|dc.description.abstract||Shape Memory Alloys (SMAs) are a class of intermetallic alloys that possess the ability to repeatedly sustain large amounts of deformation and recover a designed geometry through a thermal-induced, diffusionless, solid-to-solid phase transformation. Due to their high actuation energy density and ability to recover large strains, SMAs have many promising engineering applications in the aerospace, automotive, biomedical, and energy industries. In recent years, the interest in high temperature SMAs (HTSMAs) has increased dramatically due to their potential applications in harsh environments, such as those commonly seen in the aerospace industry. However, the lack of standard testing methods which accurately characterize and model thermomechanical fatigue in SMA actuators frequently limits their use to non-structural/non-critical components or results in actuators being severely overdesigned.
While many actuation fatigue studies have been completed over the last three decades, the vast majority have only considered isobaric loading paths with full or partial degrees of transformation. However, many potential applications, such as morphing aerostructures or deployable space structures, require more complex thermomechanical loading paths. In order for SMAs to be used in such applications, existing testing standards and actuation fatigue lifetime prediction methods must be improved.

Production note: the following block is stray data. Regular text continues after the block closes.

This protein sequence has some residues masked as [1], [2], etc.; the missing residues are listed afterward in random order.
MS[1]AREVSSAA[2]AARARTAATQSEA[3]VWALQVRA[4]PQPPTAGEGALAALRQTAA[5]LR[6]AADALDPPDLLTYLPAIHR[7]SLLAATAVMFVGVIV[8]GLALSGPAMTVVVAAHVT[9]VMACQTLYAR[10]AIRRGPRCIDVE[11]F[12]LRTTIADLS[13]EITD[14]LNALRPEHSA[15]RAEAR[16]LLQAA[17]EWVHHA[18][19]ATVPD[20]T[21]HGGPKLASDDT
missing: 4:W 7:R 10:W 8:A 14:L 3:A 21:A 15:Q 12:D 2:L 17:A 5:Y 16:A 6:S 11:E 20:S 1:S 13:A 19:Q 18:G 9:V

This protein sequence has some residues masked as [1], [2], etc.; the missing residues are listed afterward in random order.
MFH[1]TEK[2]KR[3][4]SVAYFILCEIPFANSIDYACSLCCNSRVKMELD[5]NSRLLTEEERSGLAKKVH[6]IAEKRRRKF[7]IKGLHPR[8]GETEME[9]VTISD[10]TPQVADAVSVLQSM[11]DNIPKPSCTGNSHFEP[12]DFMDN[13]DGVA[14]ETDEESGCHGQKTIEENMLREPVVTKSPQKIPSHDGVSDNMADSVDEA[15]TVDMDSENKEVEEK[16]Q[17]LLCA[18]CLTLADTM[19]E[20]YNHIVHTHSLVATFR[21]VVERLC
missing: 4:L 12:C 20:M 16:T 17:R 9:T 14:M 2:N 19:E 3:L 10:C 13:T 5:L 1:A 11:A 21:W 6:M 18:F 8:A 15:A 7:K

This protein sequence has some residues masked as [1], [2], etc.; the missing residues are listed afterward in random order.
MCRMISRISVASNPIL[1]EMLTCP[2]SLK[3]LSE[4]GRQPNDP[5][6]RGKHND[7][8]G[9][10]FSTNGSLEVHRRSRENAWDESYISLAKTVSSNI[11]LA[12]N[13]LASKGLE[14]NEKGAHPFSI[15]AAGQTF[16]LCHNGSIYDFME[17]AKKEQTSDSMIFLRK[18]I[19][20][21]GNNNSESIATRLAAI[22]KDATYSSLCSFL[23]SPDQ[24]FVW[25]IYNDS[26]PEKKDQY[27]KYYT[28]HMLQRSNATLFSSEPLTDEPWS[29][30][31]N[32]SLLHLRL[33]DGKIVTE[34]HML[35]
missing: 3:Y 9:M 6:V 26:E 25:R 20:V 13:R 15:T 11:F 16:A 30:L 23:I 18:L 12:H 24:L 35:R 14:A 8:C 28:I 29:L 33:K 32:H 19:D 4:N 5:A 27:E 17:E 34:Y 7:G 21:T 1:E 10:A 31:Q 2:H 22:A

The four objectives of this study are: First, the fatigue behavior of equiatomic NiTi is investigated in order to develop methods for studying actuation fatigue and provide a baseline actuation fatigue response for constant force biasing loads. Second, the actuation fatigue behavior of equiatomic Nickel-Titanium and the HTSMA Ni50.3Ti29.7Hf20 is studied to create a fatigue database for the purpose of actuator design. Third, improved testing and data collection methods and processes are developed for characterizing the actuation fatigue response of SMAs for complex thermomechanical loading paths. Fourth, the axial actuation fatigue data collected and the provided torsional fatigue data are utilized to analyze and evaluate the capabilities of the previously proposed actuation fatigue lifetime predictions. These actuation fatigue lifetime prediction methods are modified, as needed, to account for minor loops and variable loading conditions. This research will enhance future testing methods and understanding of actuation fatigue and improve the design of SMA-based solid state actuator systems.||en